On Tue, Dec 29, 2015 at 08:35:50AM -0500, Stephen Frost wrote:
> * Noah Misch (n...@leadboat.com) wrote:

> The one argument which you've put forth for adding the complexity of
> dumping catalog ACLs is that we might reduce the number of default
> roles provided to the user.

Right.  If "GRANT EXECUTE ON FUNCTION pg_rotate_logfile() TO mydba" worked as
well as it works on user-defined functions, the community would not choose to
add a pg_rotate_logfile role holding just that one permission.

> I disagree that we would.  Having a single
> set of default roles which provide a sensible breakdown of permissions
> is a better approach than asking every administrator and application
> developer who is building tools on top of PG to try and work through
> what makes sense themselves, even if that means we have a default role
> with a small, or even only an individual, capability.

The proposed pg_replication role introduces abstraction that could, as you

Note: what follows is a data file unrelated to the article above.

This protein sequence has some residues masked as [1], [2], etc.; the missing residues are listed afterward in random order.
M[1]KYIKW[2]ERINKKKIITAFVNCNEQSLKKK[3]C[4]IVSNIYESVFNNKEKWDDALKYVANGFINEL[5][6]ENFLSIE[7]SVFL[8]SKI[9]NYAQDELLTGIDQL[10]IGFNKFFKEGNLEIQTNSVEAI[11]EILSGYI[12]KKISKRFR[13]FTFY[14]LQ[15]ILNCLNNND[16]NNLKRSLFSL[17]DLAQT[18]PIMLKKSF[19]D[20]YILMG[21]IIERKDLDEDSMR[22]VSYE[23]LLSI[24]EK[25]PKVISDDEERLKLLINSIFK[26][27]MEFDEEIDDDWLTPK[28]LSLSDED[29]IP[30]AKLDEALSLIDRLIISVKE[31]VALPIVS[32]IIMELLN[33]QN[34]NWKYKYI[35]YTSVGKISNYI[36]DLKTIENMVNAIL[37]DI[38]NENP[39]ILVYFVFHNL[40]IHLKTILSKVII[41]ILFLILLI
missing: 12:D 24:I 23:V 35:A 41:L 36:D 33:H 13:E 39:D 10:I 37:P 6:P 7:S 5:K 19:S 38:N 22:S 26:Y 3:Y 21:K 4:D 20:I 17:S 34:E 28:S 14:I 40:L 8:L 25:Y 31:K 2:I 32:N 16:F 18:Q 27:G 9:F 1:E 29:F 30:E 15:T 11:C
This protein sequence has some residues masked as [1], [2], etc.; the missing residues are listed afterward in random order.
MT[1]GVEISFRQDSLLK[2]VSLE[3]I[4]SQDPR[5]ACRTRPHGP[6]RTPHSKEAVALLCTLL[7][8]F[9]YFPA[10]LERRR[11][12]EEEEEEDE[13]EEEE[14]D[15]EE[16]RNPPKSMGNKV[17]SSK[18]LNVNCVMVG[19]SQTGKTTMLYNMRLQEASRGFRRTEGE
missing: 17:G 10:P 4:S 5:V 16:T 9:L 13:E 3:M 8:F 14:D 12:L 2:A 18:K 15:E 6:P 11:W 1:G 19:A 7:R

hope, spare a DBA from studying sets of functions to grant together.  The
pg_rotate_logfile role, however, does not shield the DBA from complexity.
Being narrowly tied to a specific function, it's just a suboptimal spelling of
GRANT.  The gap in GRANT has distorted the design for these predefined roles.
I do not anticipate a sound design discussion about specific predefined roles
so long as the state of GRANT clouds the matter.

> > To summarize, I think the right next step is to resume designing pg_dump
> > support for system object ACLs.  I looked over your other two patches and 
> > will
> > unshelve those reviews when their time comes.
> To be clear, I don't believe the two patches are particularly involved
> with each other and don't feel that one needs to wait for the other.

Patch 2/3 could stand without patch 3/3, but not vice-versa.  It's patch 2/3
that makes pg_dumpall skip ^pg_ roles, and that must be in place no later than
the first patch that adds a predefined ^pg_ role.

> Further, I'm not convinced that adding support for dumping ACLs or, in
> general, encouraging users to define their own ACLs on catalog objects
> is a good idea.  We certainly have no mechanism in place today for those
> ACLs to be respected by SysCache and encouraging their use when we won't
> actually respect them is likely to be confusing.

What's this problem with syscache?  It sounds important.


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